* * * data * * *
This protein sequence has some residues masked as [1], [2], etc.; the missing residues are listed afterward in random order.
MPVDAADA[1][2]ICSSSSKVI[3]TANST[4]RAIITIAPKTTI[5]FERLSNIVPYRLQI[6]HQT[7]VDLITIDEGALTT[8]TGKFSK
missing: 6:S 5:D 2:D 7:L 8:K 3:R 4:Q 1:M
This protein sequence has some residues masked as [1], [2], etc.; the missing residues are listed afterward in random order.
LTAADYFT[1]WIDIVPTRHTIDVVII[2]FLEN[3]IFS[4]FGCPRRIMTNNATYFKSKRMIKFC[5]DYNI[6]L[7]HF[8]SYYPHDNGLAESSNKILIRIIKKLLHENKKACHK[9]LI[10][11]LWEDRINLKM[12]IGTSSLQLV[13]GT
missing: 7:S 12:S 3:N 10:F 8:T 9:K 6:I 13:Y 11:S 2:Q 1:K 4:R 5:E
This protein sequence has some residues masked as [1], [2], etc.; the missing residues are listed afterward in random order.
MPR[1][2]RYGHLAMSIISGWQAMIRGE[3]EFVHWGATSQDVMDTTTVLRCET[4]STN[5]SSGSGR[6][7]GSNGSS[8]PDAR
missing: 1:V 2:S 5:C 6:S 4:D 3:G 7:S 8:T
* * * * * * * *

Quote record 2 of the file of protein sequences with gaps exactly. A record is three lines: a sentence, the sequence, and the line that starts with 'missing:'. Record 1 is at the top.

This protein sequence has some residues masked as [1], [2], etc.; the missing residues are listed afterward in random order.
LTAADYFT[1]WIDIVPTRHTIDVVII[2]FLEN[3]IFS[4]FGCPRRIMTNNATYFKSKRMIKFC[5]DYNI[6]L[7]HF[8]SYYPHDNGLAESSNKILIRIIKKLLHENKKACHK[9]LI[10][11]LWEDRINLKM[12]IGTSSLQLV[13]GT
missing: 7:S 12:S 3:N 10:F 8:T 9:K 6:I 13:Y 11:S 2:Q 1:K 4:R 5:E